Nevertheless, in the second stage of the research, results are not that clear. Crimes of torture give confusing results which leads to the conclusion that these do not hold a relationship with the heat index. However, the other two typologies show that there is a higher probability of a correspondence between peak days of crimes and days with a higher muggy weather level. Therefore, there seems to be a relationship between violent crimes and muggy weather conditions, specifically in the typologies of crimes that involve bodily harm and crimes against sexual freedom and indemnity.



Anderson CA, Deuser WE, DeNeve KM, 1995. Hot temperatures, hostile affect, hostile cognition, and arousal: tests of a general model of affective aggression. Personal Soc Psychol Bull 21(5):434–448.

Cohn EG, 1990. Weather and crime. Brit J Crim 30(1):51–64. DOI: https://doi.org/10.1093/oxfordjournals.bjc.a047980

Potgieter A, Fabris-Rotelli IN, Breetzke G. et al., 2022. The association between weather and crime in a township setting in South Africa. Int J Biometeorol 66, 865–874. https://doi.org/10.1007/s00484-022-02242-0

Mazon J., 2013. The influence of thermal discomfort on the attention index of teenagers: An experimental evaluation. Int J Biometeorol 58(5). https://doi.org/10.1007/s00484-013-0652-0








How to cite: Mazon, J., Valdés, I., and Castellà, J.: Exploring the influence of thermal discomfort due to muggy weather conditions on violent crimes and aggressive behavior in Catalonia (Spain) in the period 2010-2019., EMS Annual Meeting 2023, Bratislava, Slovakia, 4–8 Sep 2023, EMS2023-167, https://doi.org/10.5194/ems2023-167, 2023.

Onsite presentation
Ekaterina Batchvarova and Zoya Mateeva

The climate is an essential factor for human bio-comfort and health. Since ancient times, people have used the climate's resources for their health, but at the same time, they have sought ways to cope with climate hazards. Nowadays, bioclimatic issues are gaining even greater importance, given the drastic increase in extreme climate events. There is a growing need for a deeper understanding of these events, the ways and mechanisms by which they affect the biostatus of the human organism, as well as the ways to deal with this problem at the individual and societal level. This report examines the main bioclimatic hazards in Bulgaria and their possible direct and indirect effects on human health. Direct are the effects of heat waves and ice episodes, intense precipitation and floods, strong winds, storms, avalanches, UV radiation overdoses, and contrasting weather changes. On the other hand, weather and climate indirectly affect our health through their influence on the air we breathe, the water we drink, the food we consume, and the ecosystems that surround us. The report also comments on some climate-sensitive diseases – respiratory, cardiovascular, and infectious (borne by water, food, air, and vectors). Socio-economic parameters of the society and of the individual have an important bearing on the intensity and number of these climate-related health consequences. Here they are considered as an index of health vulnerability in the country tracked for the period 1995-2020. On the other hand, this report also pays attention to the country's bioclimatic resources, with a view to using them to optimize human health. These are solar, thermal, air, wind, and cryogenic resources.The utilization of bioclimatic resources and dealing with bioclimatic hazards in Bulgaria are issues embedded in a number of state policies at the national and local level. This report sheds light on the main goals, priorities, and measures set out in the National Strategy for Adaptation to Climate Change. (Funding information: The study is supported by the National Science Fund of Bulgaria, Contract КП-06-ДК1/1).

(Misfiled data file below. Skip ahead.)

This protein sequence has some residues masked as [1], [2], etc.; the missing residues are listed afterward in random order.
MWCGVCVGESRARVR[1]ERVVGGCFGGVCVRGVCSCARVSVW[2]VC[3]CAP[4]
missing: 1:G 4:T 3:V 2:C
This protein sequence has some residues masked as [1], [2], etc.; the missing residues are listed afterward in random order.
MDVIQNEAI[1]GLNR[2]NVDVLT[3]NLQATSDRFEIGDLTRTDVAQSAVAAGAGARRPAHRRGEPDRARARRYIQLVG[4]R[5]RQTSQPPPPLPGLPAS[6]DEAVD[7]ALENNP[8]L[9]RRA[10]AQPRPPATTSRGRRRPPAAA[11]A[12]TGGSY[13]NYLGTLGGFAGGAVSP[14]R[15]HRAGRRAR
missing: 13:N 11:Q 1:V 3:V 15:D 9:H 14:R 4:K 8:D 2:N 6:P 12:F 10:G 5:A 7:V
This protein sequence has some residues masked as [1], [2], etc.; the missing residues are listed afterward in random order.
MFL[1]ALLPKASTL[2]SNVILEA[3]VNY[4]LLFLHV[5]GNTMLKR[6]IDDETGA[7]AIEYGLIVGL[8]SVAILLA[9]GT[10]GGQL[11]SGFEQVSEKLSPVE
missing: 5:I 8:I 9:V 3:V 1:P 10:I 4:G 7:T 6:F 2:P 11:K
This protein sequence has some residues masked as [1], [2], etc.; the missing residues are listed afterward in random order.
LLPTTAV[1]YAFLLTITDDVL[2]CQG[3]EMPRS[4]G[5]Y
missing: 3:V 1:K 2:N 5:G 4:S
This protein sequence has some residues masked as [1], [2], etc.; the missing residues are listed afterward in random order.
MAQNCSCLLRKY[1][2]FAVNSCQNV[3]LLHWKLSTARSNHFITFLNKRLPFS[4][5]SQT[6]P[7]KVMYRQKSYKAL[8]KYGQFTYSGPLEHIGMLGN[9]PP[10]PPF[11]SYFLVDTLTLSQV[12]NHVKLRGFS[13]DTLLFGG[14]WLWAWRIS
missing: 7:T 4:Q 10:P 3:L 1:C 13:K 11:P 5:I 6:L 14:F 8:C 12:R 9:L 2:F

How to cite: Batchvarova, E. and Mateeva, Z.: Climate and Human Health, EMS Annual Meeting 2023, Bratislava, Slovakia, 4–8 Sep 2023, EMS2023-617, https://doi.org/10.5194/ems2023-617, 2023.

Onsite presentation
Andreas Matzarakis and Kathrin Graw

Weather sensitivity describes reactions of the human body related to the current weather and especially to changes in weather. A clear scientific  definition of weather sensitivity does not exist. Positive impacts, as well as effects on mood, are rarely mentioned. Weather sensitivity occurs mainly in temperate latitudes or climates, as this is also where most rapid changes in weather conditions occur or are present. Scientifically based data on the prevalence of weather-associated complaints and symptoms as well as impairment of well-being have been obtained from population surveys on weather sensitivity in Germany since the 1950s. This analysis focuses on the findings from the representative population survey of 2021 and relates the results to the surveys of 2013 and 2001. The “Institut für Demoskopie Allensbach”, on behalf of the German Meteorological Service, interviewed a representative sample of 1080 German citizens. Based on respondents’ self-assessment, the proportion of individuals who said the weather had an impact on their health was 46% in 2021, compared to 50% in 2013 and 54% in 2001. Elderly and chronically ill individuals are more likely to suffer from weather sensitivity than the average population. Women are more affected than men. The most common complaints of weather sensitivity are headaches/migraines, exhaustion/general fatigue, limited activities, and abnormal fatigue. The decrease in the proportion of weather-sensitive humans may be related to greater health awareness and improved health care. Preventive measures, such as going outdoors and dosed exposure of the body to different weather, as well as avoiding other stresses, can train the body’s ability to regulate itself and help  to make it less susceptible to weather sensitivity.